Fortunately, we know the types of educational activities and programs that make school learning environments more welcoming, nurturing, joyous and therapeutic: music and the arts. Not only do children learn better, but teachers enjoy teaching more when surrounded by beauty, creativity and joy. Research tells us that music and the arts create a more nurturing, joyous and therapeutic learning environment.

Stated more directly, rather than placing a gun in the hands of my sister, why not place more instruments in the hands of her students?

If our schools are going to become increasingly “hardened” and “militarized” on the outside, it is important that once within that militarized perimeter, the halls and classrooms within the school are joyous places where the thoughts of fear of violence or school shootings are relegated to the back of students’ minds. In such a “locked down” environment, the arts, more than any other educational tool at our disposal, can do that.

A result of these marches will likely be that lawmakers and school leaders will find money to add security personnel and safety measures that will result in a more “militaristic, locked down” school environment. At the same time, history tells us that they won’t hesitate, if money needs to be found in existing budgets to fund new programs or when programs need to be reduced or cut in a budget crunch, funding for activities such as music, theater and the arts often suffer.

Even without taking into account the need for additional security, it is educationally sound to invest in the arts as they are essential to providing an education worthy of the 21st Century.
Due to their universal nature and clear educational benefits, music and the arts are not simply an extra-curricular or co-curricular activity but can, if used strategically and effectively serve as the “glue” that holds together the entire core curriculum. For example, music is math. Music is reading. Music is language. And music is logic. As a result, music in some form can be incorporated into virtually any subject matter or academic curriculum to enhance learning and understanding thus leading to powerful learning opportunities across disciplines.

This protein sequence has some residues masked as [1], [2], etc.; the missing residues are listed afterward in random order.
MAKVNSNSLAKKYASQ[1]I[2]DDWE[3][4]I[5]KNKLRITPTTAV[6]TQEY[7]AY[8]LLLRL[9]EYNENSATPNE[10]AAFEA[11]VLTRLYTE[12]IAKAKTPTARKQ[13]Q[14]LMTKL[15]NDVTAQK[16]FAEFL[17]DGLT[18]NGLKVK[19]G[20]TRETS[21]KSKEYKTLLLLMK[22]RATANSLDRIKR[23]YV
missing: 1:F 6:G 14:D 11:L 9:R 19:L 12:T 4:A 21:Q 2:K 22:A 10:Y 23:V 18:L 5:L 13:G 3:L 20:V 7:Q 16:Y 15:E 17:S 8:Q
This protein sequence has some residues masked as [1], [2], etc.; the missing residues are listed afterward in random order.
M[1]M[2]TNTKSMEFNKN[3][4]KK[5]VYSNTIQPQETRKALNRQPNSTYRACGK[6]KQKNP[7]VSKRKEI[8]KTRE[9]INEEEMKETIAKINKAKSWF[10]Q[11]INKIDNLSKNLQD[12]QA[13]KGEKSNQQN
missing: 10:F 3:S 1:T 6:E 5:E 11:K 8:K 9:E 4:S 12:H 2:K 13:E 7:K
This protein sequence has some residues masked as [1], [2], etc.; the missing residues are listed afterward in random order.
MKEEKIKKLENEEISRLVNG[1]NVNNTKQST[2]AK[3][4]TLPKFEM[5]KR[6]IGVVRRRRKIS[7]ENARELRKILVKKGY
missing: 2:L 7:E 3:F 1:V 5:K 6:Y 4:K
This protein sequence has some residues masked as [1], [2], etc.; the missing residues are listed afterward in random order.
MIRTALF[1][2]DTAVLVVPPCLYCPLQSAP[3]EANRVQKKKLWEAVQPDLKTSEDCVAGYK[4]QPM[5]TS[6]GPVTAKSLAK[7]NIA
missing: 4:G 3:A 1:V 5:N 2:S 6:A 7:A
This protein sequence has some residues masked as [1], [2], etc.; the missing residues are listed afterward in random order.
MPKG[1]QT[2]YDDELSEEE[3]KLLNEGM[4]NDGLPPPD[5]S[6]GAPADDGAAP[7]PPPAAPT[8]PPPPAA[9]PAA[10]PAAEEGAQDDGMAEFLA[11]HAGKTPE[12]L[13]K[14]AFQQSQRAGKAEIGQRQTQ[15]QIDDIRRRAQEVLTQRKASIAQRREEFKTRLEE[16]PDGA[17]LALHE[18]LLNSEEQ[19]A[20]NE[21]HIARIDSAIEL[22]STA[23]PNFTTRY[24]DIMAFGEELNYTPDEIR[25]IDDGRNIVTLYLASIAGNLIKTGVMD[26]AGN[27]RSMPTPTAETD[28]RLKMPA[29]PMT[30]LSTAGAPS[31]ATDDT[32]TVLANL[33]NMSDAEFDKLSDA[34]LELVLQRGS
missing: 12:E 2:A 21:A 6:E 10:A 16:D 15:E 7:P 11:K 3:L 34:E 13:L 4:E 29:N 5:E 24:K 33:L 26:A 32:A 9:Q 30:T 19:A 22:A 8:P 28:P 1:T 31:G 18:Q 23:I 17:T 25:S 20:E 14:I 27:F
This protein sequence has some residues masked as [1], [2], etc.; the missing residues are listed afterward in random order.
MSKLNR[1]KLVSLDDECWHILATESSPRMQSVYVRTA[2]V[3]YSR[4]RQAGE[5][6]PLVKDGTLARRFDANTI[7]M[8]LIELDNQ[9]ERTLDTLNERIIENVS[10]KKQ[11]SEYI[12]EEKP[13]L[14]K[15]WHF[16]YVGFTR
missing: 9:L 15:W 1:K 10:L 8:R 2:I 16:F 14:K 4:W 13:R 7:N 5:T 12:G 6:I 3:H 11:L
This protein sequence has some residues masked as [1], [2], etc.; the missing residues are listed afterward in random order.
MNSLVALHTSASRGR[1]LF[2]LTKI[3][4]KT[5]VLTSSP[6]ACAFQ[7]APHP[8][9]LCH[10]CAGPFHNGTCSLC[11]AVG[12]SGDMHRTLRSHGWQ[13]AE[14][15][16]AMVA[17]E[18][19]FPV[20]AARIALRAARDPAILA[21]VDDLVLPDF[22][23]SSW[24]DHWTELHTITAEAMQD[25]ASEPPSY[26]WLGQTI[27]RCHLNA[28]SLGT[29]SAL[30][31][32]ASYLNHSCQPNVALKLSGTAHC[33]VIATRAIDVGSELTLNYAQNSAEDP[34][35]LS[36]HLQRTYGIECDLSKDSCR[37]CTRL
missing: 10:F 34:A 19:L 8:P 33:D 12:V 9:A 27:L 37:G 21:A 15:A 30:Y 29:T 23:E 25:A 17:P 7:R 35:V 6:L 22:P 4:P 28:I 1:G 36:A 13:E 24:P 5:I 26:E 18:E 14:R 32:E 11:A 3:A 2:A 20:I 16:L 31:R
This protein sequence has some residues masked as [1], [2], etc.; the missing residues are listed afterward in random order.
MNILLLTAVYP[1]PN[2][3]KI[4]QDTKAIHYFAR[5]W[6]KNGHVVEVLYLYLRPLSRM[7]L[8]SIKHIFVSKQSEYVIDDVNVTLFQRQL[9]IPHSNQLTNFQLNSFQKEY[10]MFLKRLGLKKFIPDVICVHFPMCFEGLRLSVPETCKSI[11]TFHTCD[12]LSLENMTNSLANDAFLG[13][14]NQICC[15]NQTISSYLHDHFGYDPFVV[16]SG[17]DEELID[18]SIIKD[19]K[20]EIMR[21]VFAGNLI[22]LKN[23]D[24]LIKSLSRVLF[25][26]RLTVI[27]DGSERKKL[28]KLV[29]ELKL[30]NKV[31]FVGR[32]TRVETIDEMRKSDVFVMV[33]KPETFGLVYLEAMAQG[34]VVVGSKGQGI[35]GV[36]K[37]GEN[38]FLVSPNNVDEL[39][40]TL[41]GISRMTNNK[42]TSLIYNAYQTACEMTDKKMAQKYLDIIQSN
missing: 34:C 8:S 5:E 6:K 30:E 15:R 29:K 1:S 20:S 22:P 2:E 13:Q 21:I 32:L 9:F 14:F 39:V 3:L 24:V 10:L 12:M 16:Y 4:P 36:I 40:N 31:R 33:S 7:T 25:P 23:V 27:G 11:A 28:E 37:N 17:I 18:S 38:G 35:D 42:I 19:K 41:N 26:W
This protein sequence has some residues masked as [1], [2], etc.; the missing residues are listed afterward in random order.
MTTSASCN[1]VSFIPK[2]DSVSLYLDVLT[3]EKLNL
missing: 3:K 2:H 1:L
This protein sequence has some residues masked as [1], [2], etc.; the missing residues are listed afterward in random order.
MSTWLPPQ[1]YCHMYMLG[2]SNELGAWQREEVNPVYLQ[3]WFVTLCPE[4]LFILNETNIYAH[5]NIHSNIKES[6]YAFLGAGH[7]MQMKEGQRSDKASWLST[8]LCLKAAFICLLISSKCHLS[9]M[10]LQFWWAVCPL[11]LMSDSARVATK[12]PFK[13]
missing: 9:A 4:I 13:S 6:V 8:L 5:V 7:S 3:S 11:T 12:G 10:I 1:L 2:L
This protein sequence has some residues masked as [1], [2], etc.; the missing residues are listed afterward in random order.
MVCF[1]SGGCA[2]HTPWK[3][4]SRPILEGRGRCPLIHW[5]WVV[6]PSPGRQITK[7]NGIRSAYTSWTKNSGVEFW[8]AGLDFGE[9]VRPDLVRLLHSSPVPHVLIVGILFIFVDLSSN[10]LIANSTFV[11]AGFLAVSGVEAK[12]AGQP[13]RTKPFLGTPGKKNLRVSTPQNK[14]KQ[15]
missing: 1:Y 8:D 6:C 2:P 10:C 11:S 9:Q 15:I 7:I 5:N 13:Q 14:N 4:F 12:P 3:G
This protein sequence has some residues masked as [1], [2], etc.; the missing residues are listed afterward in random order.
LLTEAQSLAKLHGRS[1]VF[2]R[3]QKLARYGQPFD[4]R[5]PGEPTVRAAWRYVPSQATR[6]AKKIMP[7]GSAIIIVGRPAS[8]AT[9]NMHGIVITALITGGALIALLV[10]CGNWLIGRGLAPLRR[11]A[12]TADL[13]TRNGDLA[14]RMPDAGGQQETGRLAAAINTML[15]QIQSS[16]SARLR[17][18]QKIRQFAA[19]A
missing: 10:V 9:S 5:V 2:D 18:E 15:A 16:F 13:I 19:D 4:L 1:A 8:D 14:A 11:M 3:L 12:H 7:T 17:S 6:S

Additionally, we must instill in students the ability to navigate our increasingly multicultural, complex and integrated world. Music, as the universal language, clearly has the capacity to reach across cultural boundaries like no other activity. Another subject that must be considered a core aspect of a 21st century education is creativity. The ability to think outside the box to address increasingly complex issues and challenges and to make new and different connections that lead to exciting discoveries and knowledge will be one of, if not the most important characteristic that students must possess to be successful in a globalized world. Music is our most effective educational tool to encourage and develop creativity. Music and the arts are also therapeutic, providing young people who feel alienated, isolated and confused within the traditional educational setting opportunities to “find themselves”. The arts offer activities and a community that makes them feel they belong as opposed to feeling like an outcast. One of the most valuable characteristics of the arts is that they are inclusive, forgiving and nurturing. It’s a place of belonging. There is tremendous value in that. I‘m no social scientist, but my guess is that many of the school shooters feel they are ostracized and outcasts.

Enhancing school safety in an age of easy access to deadly firearms in a pervasive gun culture is a complicated issue. Simply increasing investment in music and the arts in our schools will certainly not solve the problem. That said, neither will a collective knee-jerk reaction to simply further militarize schools.